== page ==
Helping the older adult in your life with one of life’s toughest transitions.
HOME. Few words are more potent, loaded with context, meaning and experiences. When people define home, the physical structure usually comes far down the list, after security, safety, privacy, warmth, families, memories and comfort, according to a Kansas State University report.
For older adults, home may represent stability, family and friends, a fixed routine, or a long-time identity. Indeed, many women age 65-plus traditionally were full-time homemakers, and “their identities are often tied to their families, homes and possessions,” according to an article in the 2004 issue of The Journal of Aging Studies. Because of this, home can be hard to leave behind. Older adults age 65-plus move at a rate of 4.1 percent a year, the article adds. If that older adult does move, it’s usually in the first year of widowhood. Probability goes down from there.
That partly explains why helping a loved one make that transition can be such a formidable task. Many aging parents decide to move closer to family. But what if that isn’t your case? What if your loved one shows signs of fall or health risks, or cognition changes, and is no longer safe at home? How do you help?
Moving is overwhelming, especially for older adults, but you needn’t start this alone. A first step: Call your local Area Agency on Aging
referral line. Describe your situation. These folks listen and can help you find resources.
Likewise, professional Geriatric Care Managers (GCM) can coordinate the move and movers, from start to finish. They can help find a new residence, assist with the logistics, and most of all keep an advocating ear open to what your loved one wants and feels. GCMs can lend a compassionate, objective voice to the discussion, and can navigate not only the seemingly piecemeal senior-services system, but sibling and family relationships as well. Some even offer geriatric counseling.
The National Association of Professional Geriatric Care Managers offers a few helpful hints for caregivers considering a move:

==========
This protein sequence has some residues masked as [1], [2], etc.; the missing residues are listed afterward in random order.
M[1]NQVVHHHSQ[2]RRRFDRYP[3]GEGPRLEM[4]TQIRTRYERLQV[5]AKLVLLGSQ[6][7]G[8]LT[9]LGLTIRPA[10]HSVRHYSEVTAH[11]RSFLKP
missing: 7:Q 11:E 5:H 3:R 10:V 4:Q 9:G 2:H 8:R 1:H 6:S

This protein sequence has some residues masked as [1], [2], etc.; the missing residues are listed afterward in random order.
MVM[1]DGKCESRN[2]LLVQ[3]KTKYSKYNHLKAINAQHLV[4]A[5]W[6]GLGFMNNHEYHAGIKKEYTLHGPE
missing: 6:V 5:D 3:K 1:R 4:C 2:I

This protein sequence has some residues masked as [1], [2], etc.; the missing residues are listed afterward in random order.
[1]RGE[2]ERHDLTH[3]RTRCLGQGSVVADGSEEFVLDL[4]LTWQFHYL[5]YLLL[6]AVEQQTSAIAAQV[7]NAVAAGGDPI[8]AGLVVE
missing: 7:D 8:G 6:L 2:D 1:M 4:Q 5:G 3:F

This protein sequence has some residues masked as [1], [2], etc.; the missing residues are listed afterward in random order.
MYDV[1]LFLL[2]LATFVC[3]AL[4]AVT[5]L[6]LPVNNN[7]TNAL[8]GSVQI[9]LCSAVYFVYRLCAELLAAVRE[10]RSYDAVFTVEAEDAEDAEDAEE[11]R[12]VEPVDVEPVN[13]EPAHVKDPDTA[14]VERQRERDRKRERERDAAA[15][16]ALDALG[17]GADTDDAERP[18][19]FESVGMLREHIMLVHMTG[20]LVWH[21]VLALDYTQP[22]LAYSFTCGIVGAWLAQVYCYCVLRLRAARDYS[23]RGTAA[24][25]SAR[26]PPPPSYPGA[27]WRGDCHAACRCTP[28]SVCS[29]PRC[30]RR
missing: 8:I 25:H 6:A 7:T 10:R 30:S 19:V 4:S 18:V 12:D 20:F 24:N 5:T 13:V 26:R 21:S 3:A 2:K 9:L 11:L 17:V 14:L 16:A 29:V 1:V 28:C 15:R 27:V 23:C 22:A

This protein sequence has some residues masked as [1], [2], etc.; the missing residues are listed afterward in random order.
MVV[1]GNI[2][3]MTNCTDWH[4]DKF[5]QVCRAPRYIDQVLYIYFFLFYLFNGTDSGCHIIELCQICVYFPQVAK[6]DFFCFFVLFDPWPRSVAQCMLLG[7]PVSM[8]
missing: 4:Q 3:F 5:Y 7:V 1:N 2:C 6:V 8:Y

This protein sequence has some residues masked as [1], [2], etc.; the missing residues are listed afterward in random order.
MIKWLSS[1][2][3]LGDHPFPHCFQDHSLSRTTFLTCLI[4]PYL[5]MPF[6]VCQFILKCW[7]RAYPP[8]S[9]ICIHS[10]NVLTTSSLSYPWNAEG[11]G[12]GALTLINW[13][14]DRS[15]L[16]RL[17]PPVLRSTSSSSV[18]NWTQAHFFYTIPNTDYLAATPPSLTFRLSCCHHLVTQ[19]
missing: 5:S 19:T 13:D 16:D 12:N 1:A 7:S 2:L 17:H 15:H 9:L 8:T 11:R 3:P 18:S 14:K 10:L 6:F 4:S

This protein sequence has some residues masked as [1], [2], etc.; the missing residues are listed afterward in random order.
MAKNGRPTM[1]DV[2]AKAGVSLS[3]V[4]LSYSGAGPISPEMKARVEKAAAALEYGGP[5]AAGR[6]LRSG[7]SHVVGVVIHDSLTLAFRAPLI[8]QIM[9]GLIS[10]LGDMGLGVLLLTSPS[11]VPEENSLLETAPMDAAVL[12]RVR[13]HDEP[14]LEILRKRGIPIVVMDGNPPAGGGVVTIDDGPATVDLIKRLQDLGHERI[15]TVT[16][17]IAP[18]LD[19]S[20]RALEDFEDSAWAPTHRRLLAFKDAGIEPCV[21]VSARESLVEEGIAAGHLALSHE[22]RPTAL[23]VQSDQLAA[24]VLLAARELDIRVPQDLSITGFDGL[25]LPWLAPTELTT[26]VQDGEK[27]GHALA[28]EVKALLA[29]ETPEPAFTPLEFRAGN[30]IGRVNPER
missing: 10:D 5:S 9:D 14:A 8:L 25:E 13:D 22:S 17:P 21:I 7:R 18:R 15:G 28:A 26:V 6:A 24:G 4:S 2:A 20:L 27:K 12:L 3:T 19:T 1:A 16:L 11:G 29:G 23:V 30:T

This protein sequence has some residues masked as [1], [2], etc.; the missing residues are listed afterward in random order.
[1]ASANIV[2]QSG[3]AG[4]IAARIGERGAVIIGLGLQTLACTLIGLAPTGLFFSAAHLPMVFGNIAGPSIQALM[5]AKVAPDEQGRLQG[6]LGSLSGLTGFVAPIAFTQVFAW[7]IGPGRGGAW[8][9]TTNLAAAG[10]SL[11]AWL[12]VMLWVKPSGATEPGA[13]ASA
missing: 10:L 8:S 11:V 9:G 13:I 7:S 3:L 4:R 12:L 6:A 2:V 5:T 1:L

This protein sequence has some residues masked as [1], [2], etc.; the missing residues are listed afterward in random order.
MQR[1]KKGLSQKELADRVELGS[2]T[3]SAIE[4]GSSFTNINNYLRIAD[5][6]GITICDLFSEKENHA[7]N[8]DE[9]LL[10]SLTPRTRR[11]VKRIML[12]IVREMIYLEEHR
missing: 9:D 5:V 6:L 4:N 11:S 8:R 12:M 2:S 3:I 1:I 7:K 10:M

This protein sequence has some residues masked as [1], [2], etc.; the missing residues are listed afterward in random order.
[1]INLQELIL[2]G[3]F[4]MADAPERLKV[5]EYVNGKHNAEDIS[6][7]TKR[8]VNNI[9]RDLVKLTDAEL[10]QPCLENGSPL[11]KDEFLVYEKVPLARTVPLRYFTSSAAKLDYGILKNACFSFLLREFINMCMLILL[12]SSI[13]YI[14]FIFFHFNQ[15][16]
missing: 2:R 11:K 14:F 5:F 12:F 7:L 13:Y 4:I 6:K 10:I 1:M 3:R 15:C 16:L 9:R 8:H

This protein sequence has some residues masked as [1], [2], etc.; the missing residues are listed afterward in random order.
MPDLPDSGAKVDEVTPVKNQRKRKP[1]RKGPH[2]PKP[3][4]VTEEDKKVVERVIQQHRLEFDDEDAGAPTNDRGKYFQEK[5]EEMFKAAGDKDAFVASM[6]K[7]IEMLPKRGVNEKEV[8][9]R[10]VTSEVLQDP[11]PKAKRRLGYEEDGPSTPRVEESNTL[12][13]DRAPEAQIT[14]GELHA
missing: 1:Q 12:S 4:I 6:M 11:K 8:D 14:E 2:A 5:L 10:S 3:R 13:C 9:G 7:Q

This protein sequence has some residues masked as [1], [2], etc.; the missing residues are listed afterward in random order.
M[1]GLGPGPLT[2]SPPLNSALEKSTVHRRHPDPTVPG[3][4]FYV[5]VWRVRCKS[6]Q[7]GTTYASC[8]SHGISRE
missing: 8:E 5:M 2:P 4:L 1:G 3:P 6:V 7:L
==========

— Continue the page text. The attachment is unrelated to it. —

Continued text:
- Use “I” messages. Say that you are concerned for her safety, not that she “should” hire someone or move.
- Start care “in spoonfuls instead of buckets” – two hours, a few times a week. Spend more time as the relationship develops.
- Allow your parent to tour a few retirement communities for the “future.” No pressure. This is about exposure to options.
A few other points, for the run-up to and the day of the move, might help. From Jennifer Prell, owner of Cary, Illinois-based Paxem Inc., a senior-relocation company:
- With your loved one, list the tasks and build a timeline that includes each one.
- Include her in the process as much as possible. If you begin to sort through years of belongings and she grows agitated or emotional, stop and redirect. Find another job to do.
- Start early in the day and stop for breaks.
- See things from her view. Stay calm if she moves slowly, or makes poor or no decisions.
- Help list what goes to the new home, and what is optional. Use sticky notes on each item. Ask her to number each by order of importance.
- Consider hiring a professional senior-move manager. That person does the planning and work, while you and your loved one can reminisce and sort.
Finally, remember to use every available resource in the new home. Spectrum Retirement Communities has a contingent of Directors of Fun, who thoroughly understand what the move means to new residents.
“We always tell families it takes a couple of weeks to adjust to moving from home to a community residence,” says Eric Lindley, Director of Fun at Spectrum Retirement Communities.
Once, Lindley found that a new resident missed having toaster waffles in the morning. Lindley purchased waffles, and other residents served them up. Appreciating the gesture, that new resident began to help other newcomers adjust.Lindley found that a new resident missed having toaster waffles in the morning. Lindley purchased waffles, and other residents served them up. Appreciating the gesture, that new resident began to help other newcomers adjust.
Likewise, Michele Scott, Director of Fun at Spectrum’s Palos Verdes location in Peoria, Arizona, has a coffee bar in the lobby. New residents can get a cup of coffee and choose to join others to discuss any given topic. Alternately, an upstairs greenhouse attracts residents for its serenity. Debi Bruni, Coordinator of Fun at Palos Verdes, hosts several activities designed to engage and integrate residents, such as lunch and a movie in town and regular bingo events.
Lindley points to outdated assumptions of retirement communities as an adjustment issue. At one time, housing choices were few and most fell under the umbrella of “nursing home.” Too often, older adults don’t realize times have changed, bringing more choices, he says. He distinguishes between independent living, assisted living, memory care and skilled nursing. “I wish people knew more about the differences,” he says.
These days, “It’s not about restrictions and housing people,” he says. “We want to help people live independently so they can have a full and fulfilling life.”